“So our parents, uncles, aunts- the elders in our family I should say- they would often tell the younger kids: ‘El Cucuy te va llevar si no te portas bien’. I thought it was really funny to like see these kids freak the fuck out over an imaginary character.”
Interviewer asks: “Can you, in your own words, explain who the Cucuy is?”
“Yeah so in a nutshell, he’s like the LatinAmerican version of the boogie man. Legend has it that he waits in the closet of naughty children. Or even, like, under their beds, and he waits for children to misbehave so he can take them.”
Interviewer asks: “Where does he take them?”
“How should I know? He scared the shit outa me.” *interviewee lets out a chuckle*
Transliteration: “The Cucuy you is take is no you behave good”
Translation: “The Cucuy will take you is you misbehave”
My Interpretation: This was just a way to scare kids into behaving and staying away from trouble. My family used to tell my sisters and I all the time, and we sometimes still do to the younger ones. It’s funny, but it’s also a way to scare kids into behaving. The most productive manner? No. But it did the trick!
F, 18, is a Mexican student at USC. He is from Ciudad Juarez, a city in Mexico that borders El Paso, Texas. F told me about the Mexican festival called Día de Muertos or Day of the Dead.
Every November 2nd, I celebrate with my family a popular Mexican tradition called “Día de Muertos”. This day is celebrated to remember the people that have passed away. We put together an altar in which we include pictures of the people we remember along with objects that reminds us of them. An example is that we put a picture of my grandfather and a book as he loved reading. This tradition helps us stay in touch with our loved ones and remember that they are with us every step of the way.
Día de Muertos is a traditional Mexican festival that happens yearly on November 2nd. It aligns with many other death-related celebrations such as All Souls Day or Halloween because of the life cycle calendar. Many cultures celebrate death around fall and winter, as they symbolize death and the end of a cycle. Then, in spring, the cycle starts anew and begins with fertility and birth celebrations. In this tradition, it is believed that the Day of the Dead is a liminal period in which the dead can visit their living relatives, this liminal period creates a space for magic and festivities that fit outside of the norm. In this traditional festival, people leave objects that the deceased enjoyed during their lifetime on the altar, so they can take joy in them once more.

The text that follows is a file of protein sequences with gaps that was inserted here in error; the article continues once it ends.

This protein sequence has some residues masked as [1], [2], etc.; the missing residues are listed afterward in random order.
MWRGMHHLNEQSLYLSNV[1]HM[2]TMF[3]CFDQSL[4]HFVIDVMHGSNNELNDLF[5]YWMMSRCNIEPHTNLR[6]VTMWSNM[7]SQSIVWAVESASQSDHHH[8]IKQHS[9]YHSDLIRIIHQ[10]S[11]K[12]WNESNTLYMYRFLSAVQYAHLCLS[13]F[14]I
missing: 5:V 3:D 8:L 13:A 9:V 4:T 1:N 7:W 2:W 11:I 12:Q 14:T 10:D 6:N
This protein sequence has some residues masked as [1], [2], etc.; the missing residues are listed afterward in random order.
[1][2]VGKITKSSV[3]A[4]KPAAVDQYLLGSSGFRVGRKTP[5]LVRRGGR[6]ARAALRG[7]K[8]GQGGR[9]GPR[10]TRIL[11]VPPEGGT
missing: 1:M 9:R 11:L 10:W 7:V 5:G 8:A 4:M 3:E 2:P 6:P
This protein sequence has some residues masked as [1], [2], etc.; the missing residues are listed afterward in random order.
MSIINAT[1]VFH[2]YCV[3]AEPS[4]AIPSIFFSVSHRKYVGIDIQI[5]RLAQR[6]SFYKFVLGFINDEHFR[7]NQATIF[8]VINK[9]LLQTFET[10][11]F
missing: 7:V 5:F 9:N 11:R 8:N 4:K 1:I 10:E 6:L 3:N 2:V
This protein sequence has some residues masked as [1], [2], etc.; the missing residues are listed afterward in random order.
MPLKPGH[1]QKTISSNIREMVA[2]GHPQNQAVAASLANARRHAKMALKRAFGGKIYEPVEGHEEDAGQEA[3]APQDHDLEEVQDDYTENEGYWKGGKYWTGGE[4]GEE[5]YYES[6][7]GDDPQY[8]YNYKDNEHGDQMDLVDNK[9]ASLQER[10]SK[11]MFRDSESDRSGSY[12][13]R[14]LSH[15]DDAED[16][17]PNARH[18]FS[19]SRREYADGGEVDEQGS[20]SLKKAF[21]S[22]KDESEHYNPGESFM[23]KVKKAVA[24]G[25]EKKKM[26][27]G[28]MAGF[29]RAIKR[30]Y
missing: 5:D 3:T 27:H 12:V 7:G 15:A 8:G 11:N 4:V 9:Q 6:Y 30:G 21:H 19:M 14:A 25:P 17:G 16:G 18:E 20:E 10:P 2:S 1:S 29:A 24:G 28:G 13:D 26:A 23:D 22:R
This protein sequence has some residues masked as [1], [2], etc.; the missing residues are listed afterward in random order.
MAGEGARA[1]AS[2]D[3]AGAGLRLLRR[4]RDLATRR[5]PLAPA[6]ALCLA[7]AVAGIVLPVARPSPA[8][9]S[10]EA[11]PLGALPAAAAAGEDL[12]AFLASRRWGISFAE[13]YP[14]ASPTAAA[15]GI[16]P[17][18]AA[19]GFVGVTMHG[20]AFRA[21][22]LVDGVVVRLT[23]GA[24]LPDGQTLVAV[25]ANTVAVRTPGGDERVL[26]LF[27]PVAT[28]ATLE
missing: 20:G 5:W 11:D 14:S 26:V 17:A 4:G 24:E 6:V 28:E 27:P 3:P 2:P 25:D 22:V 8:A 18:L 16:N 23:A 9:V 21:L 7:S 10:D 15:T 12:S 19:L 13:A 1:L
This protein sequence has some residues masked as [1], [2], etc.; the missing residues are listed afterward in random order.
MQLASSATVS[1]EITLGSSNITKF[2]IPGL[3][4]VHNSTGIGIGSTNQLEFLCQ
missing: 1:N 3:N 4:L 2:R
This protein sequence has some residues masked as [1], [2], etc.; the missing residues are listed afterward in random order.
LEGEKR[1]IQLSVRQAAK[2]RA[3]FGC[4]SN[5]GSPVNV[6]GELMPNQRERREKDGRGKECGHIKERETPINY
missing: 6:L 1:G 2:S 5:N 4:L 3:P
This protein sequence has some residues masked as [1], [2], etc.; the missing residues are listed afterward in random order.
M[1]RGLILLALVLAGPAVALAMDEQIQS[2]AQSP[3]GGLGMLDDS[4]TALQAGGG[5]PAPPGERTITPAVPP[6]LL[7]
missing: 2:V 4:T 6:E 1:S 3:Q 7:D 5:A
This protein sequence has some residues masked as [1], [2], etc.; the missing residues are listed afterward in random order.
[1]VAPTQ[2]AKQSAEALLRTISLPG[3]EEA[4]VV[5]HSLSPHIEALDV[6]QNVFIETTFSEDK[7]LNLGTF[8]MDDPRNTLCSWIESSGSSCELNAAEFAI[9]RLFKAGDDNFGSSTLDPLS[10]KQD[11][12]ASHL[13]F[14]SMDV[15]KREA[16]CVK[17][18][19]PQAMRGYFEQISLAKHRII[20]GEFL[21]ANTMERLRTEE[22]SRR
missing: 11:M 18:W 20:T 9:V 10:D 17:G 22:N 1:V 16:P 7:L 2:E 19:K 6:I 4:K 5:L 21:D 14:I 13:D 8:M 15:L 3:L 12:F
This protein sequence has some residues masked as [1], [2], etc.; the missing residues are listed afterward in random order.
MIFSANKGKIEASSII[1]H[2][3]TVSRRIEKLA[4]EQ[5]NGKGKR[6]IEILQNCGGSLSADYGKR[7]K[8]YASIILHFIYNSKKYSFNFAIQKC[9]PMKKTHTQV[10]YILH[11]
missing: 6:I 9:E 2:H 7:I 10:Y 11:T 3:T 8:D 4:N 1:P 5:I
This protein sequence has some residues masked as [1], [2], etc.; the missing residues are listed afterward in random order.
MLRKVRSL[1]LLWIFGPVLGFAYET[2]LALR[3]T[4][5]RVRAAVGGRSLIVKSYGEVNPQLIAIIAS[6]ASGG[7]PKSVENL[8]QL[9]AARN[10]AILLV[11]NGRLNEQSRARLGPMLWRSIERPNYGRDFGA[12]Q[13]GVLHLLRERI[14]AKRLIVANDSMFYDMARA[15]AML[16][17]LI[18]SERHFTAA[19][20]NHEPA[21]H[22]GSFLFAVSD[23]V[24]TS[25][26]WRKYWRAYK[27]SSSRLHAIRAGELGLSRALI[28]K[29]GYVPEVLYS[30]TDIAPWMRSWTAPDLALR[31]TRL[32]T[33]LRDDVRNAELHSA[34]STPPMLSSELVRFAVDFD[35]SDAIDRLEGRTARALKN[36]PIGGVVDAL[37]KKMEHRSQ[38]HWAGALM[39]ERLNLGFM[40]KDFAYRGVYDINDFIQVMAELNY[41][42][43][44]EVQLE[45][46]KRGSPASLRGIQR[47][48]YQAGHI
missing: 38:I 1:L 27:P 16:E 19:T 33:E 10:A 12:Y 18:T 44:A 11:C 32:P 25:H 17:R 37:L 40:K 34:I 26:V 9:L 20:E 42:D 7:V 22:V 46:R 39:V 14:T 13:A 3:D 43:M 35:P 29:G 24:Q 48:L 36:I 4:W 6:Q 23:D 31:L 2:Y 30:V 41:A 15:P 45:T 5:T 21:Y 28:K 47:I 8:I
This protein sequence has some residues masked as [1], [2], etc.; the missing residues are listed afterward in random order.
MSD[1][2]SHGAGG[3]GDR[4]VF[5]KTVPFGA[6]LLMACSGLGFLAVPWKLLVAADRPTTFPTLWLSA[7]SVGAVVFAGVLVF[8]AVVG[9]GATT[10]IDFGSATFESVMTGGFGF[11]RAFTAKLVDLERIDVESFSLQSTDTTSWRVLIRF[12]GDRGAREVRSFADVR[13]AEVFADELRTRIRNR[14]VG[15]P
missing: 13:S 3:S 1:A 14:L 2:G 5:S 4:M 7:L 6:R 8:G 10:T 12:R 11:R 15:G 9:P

Informant: The informant is a very good friend of mine. She and I met in my sophomore year of high school. She is currently an undergraduate at Cal State Dominguez Hills. The following transcript is a retelling of a ghost story that she heard from her mom and that has been passed down by the family due to very weird circumstances.
Context: Informant’s mom heard this in the late 1980’s, on a day that her mom was coming back from school in Jalisco, Mexico. However, this ghost story dates as far back as the early 1900’s. Informant states, that she doesn’t believe this story because it wasn’t something that her mom experiences herself, but a story that has been passed down by those in the small town.
Story: “In my mom’s small town there was this big house made of stone. In one of the corners of the house, on the outside, there was this small tower-like structure also made of stone. The top was covered by a dome-like thing, which was also made of stone. Everything was made of stone. It was said throughout my mom’s town that there was a woman who would appear in that tower. Just a woman who would walk out from that tower. There was no way into that tower or out of that tower except through the inside of the house. At that time, there was no woman living in this house, but just a man at that time. This story was told by my mom to me, but it was originally an experience and tale that happened to my grandma’s acquaintance. For when he saw this woman, it held his arm and walked him home.”
Analysis: This ghost story wasn’t terrifying at all, but rather a bit questionable because no one else had seen this ghost lady other than the man who claims to have seen it and spread the story around town. I think when it comes to the context of the story, the person who first experiences such paranormal events should be reliable in order for something to be believed. This mans who claims to have seen the ghost lady and have walked him home, might have been possibly drunk or extremely tired. The fact, that there is very little details to this story, demonstrates how details of such experiences over time lose detail little by little. Because again, this story told by my friend has now passed around through the mouths of about 5+ people. Mayble if the man who experiences this where still alive, or met him in person, he would be able to explain the events of what specifically occurred on that day.